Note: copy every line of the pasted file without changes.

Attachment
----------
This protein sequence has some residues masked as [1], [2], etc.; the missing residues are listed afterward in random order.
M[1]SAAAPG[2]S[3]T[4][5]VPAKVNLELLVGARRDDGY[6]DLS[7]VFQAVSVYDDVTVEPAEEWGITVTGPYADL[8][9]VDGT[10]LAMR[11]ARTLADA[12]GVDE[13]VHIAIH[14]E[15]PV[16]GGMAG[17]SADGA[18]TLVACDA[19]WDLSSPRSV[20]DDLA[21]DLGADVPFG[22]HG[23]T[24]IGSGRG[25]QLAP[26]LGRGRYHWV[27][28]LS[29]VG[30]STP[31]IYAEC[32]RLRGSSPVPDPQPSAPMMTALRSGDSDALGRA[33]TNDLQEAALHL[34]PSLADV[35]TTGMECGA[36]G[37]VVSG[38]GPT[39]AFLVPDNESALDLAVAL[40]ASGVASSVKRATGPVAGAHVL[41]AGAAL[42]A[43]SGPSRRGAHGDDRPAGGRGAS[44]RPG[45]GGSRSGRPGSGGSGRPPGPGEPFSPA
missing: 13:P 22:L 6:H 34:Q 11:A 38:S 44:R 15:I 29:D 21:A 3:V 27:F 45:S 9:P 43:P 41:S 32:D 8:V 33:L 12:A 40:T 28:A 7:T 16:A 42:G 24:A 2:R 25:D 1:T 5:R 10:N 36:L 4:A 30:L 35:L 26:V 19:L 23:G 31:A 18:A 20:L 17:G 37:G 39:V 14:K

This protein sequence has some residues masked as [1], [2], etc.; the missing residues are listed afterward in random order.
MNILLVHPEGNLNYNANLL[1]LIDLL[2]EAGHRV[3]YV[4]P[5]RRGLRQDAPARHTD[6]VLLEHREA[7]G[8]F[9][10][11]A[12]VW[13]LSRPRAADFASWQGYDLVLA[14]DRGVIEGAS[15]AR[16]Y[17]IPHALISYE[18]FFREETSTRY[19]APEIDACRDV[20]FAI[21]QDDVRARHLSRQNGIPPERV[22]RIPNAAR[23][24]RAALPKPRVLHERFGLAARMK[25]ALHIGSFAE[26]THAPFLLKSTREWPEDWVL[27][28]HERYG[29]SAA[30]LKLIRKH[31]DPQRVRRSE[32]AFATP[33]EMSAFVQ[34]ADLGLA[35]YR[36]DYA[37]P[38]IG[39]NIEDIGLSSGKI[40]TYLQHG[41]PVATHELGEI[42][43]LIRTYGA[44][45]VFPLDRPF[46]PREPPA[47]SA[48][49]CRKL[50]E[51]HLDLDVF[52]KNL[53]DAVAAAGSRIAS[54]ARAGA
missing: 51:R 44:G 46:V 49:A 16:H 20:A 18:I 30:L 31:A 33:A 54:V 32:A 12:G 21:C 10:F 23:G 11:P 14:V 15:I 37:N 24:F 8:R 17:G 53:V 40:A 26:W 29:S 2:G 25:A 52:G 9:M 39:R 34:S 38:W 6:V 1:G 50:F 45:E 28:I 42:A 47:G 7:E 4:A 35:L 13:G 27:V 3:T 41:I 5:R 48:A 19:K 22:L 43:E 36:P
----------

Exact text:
This protein sequence has some residues masked as [1], [2], etc.; the missing residues are listed afterward in random order.
M[1]SAAAPG[2]S[3]T[4][5]VPAKVNLELLVGARRDDGY[6]DLS[7]VFQAVSVYDDVTVEPAEEWGITVTGPYADL[8][9]VDGT[10]LAMR[11]ARTLADA[12]GVDE[13]VHIAIH[14]E[15]PV[16]GGMAG[17]SADGA[18]TLVACDA[19]WDLSSPRSV[20]DDLA[21]DLGADVPFG[22]HG[23]T[24]IGSGRG[25]QLAP[26]LGRGRYHWV[27][28]LS[29]VG[30]STP[31]IYAEC[32]RLRGSSPVPDPQPSAPMMTALRSGDSDALGRA[33]TNDLQEAALHL[34]PSLADV[35]TTGMECGA[36]G[37]VVSG[38]GPT[39]AFLVPDNESALDLAVAL[40]ASGVASSVKRATGPVAGAHVL[41]AGAAL[42]A[43]SGPSRRGAHGDDRPAGGRGAS[44]RPG[45]GGSRSGRPGSGGSGRPPGPGEPFSPA
missing: 13:P 22:L 6:H 34:Q 11:A 38:S 44:R 15:I 29:D 21:A 3:V 27:F 45:S 9:P 43:P 41:S 32:D 8:V 33:L 12:A 40:T 28:A 7:T 16:A 42:G 24:A 2:R 25:D 1:T 5:R 10:N 36:L 4:A 30:L 35:L 26:V 19:L 23:G 31:A 18:A 20:L 17:G 37:G 39:V 14:K

This protein sequence has some residues masked as [1], [2], etc.; the missing residues are listed afterward in random order.
MNILLVHPEGNLNYNANLL[1]LIDLL[2]EAGHRV[3]YV[4]P[5]RRGLRQDAPARHTD[6]VLLEHREA[7]G[8]F[9][10][11]A[12]VW[13]LSRPRAADFASWQGYDLVLA[14]DRGVIEGAS[15]AR[16]Y[17]IPHALISYE[18]FFREETSTRY[19]APEIDACRDV[20]FAI[21]QDDVRARHLSRQNGIPPERV[22]RIPNAAR[23][24]RAALPKPRVLHERFGLAARMK[25]ALHIGSFAE[26]THAPFLLKSTREWPEDWVL[27][28]HERYG[29]SAA[30]LKLIRKH[31]DPQRVRRSE[32]AFATP[33]EMSAFVQ[34]ADLGLA[35]YR[36]DYA[37]P[38]IG[39]NIEDIGLSSGKI[40]TYLQHG[41]PVATHELGEI[42][43]LIRTYGA[44][45]VFPLDRPF[46]PREPPA[47]SA[48][49]CRKL[50]E[51]HLDLDVF[52]KNL[53]DAVAAAGSRIAS[54]ARAGA
missing: 51:R 44:G 46:V 49:A 16:H 20:A 18:I 30:L 31:A 33:A 54:V 32:A 12:G 21:C 10:F 23:G 11:P 14:V 15:I 37:N 24:F 8:R 17:G 53:V 40:A 26:W 29:S 2:G 25:A 52:G 9:M 39:R 34:S 38:W 6:V 1:G 50:F 45:E 28:I 42:A 47:G 7:E 4:A 35:L 13:G 27:V 3:T 41:I 5:R 48:A 19:K 22:L 43:E 36:P